On my quest to build the perfect home theatre PC I have stumbled upon several interesting areas of perfection. And on my way, one thing suddenly became very clear: there are two quite obvious similarities between cars and computers.
1. Trimming cars and overclocking computers.
The art of making something go faster without actually buying a bigger engine or processor.
2. Styling cars and modding computers
The art of adding huge amounts of stuff that is supposed to make something look better.
In addition to this, you have some not so obvious similarities:
3. The fanatic and passionate Alfa Romeo owner and the fanatic and passionate Apple owner
4. The idealistic electric car owner and the idealistic linux user
5. The safety freak driving a Volvo and the safety freak running two hardware and three software firewalls
More suggestions? Comments are welcome!
I snapped this picture at the train station at Stansted. One of the worst cases of burn-in I have ever seen. Click the picture for a closer look. This is why a Plasma screen is totally out of the question for my HTPC!
I wonder what the sales persons told the people at the train station when they sold these screens?
“We have these new fantastic flat screens for your train tables. They are only Â£ 10 000,- a piece and will last for at least two years.”
Recently, I bought a new screen card to be able to run Win MCE 2005. I went for an XFX GeForce 6600 GT AGP. Mainly because the GeForce 6600 GT supports NVidia PureVideo and because the XFX Card had two DVI connectors.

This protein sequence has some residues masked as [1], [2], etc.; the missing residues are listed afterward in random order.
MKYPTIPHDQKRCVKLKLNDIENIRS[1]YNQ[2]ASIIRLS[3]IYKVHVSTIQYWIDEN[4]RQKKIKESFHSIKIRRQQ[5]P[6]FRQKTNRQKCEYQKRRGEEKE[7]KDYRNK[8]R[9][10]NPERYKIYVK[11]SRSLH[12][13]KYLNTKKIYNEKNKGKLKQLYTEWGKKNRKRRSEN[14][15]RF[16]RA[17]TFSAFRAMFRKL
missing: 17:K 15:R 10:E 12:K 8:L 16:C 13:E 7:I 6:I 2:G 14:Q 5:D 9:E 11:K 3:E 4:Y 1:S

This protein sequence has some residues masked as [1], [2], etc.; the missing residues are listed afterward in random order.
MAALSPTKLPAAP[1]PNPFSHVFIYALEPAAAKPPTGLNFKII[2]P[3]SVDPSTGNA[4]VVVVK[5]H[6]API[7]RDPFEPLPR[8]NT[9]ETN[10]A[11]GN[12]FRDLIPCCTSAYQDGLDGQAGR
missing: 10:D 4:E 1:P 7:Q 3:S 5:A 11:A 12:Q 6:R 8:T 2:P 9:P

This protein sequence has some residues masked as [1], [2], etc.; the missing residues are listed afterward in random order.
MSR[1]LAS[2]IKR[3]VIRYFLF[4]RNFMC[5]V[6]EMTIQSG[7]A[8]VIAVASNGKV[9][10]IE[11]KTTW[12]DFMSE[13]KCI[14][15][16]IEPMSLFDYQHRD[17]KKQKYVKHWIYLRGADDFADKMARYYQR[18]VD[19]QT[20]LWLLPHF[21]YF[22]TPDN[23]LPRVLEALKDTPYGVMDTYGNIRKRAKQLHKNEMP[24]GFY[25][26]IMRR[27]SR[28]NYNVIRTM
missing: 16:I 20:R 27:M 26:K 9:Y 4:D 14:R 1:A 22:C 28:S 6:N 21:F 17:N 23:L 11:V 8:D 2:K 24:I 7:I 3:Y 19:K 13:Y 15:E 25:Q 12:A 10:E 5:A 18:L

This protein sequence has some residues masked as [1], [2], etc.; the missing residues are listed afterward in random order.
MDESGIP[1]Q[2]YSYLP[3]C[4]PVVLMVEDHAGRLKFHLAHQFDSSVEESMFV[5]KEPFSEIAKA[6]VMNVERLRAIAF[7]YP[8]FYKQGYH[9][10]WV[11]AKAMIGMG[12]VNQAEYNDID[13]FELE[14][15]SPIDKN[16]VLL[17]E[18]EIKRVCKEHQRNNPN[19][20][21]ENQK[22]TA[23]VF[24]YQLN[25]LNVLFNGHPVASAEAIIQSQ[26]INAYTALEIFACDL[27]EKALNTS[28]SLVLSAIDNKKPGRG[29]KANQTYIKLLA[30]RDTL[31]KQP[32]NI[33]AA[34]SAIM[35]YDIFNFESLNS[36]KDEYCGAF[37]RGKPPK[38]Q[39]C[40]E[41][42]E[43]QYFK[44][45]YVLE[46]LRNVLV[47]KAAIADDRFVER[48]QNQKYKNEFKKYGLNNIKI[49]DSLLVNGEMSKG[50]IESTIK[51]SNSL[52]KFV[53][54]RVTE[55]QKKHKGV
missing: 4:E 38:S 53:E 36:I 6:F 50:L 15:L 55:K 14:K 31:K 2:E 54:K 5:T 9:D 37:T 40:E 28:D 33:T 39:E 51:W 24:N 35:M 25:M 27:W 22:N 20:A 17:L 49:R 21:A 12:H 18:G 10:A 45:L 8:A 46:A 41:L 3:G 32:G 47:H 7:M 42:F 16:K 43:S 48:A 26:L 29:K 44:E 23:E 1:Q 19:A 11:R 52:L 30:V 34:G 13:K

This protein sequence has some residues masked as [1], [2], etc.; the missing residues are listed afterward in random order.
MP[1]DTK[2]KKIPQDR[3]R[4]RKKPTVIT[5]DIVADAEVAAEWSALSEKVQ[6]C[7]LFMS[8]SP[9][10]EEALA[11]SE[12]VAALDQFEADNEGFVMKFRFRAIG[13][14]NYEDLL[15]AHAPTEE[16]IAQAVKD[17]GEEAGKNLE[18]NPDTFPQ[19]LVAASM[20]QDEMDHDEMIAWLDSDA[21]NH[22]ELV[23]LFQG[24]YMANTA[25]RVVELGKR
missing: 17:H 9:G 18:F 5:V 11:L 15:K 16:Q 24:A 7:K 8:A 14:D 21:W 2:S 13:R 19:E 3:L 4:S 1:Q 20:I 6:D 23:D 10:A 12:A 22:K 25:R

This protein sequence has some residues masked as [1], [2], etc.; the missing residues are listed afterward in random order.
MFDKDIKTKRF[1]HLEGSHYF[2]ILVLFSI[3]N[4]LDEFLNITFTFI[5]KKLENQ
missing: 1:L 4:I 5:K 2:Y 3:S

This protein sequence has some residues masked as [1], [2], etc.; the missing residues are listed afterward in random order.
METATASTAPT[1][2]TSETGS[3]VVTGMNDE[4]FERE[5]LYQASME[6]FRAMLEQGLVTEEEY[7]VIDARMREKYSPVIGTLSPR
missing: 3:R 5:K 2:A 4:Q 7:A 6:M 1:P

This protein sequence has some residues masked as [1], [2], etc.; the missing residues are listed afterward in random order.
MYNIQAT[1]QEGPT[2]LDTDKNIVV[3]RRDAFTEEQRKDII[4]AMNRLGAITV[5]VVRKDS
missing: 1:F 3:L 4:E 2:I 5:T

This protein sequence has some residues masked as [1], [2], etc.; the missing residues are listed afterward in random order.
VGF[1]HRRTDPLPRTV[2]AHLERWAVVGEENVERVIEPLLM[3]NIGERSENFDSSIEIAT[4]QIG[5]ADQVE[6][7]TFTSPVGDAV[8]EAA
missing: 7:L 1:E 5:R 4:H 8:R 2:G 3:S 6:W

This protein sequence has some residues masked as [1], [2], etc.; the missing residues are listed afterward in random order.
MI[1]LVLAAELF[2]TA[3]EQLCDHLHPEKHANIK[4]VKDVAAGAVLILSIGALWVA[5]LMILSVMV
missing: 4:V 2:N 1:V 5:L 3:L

I knew that I had to remove the original fan and mount something more silent, so at the same time I ordered a Zalman VF700 Cu.
I followed the instructions and the VF700 is quite simple to install. However, I encountered one problem on my particular card. The instructions tell you to mount the RAM heatsinks, then mount the GPU heatsink. Well, guess what – the RAM chips are too close to the GPU on this card, so the GPU heatsink will not fit if you mount the RAM heatsinks. It is close to impossible to remove the RAM heatsinks when they are properly in place.
A couple of minutes with some cutting pliers, and the problem was solved. You can see the result in the pictures.
After the modification everything went smooth. From a very noisy card to a dead silent one and a 10 degrees lower GPU temp!
Just thought it could be interesting for people to read this if they plan to buy the same combination.
I have not found a suitable front cover, so it still looks like
something I found laying around in a space shuttle… But, it works!
I have set it up with Meedio to give me music, weather, news, web radio, Skype IP-phone and X10-control from our kitchen.
Click here for the original picture
The telephone on top of the machine is connected to a PhoneConnector USB-device and works quite well directly through Skype.
I will come back with more info on details about the setup. Both about the software and the silent cooling of the kiosk-PC inside the home made cabinet on the wall.
Sent from: Eirik Solheim
I am building a computer of some left overs after all my experiments. Of course it has to be silent. To make it cheap I built the HD silencer myself. It was inspired by a clever colleague that has done this with his hard drives for a long time.
All you need is some rubber bands and four pins of some kind.
It works very well!
I have finally put a Zalman VGA silencer on my GeForce. To keep it cool enough I have mounted a GlacialTec fan that is running at approx 1800 rpm. Works quite well. Completely silent and 30-40 degrees celcius on the GPU.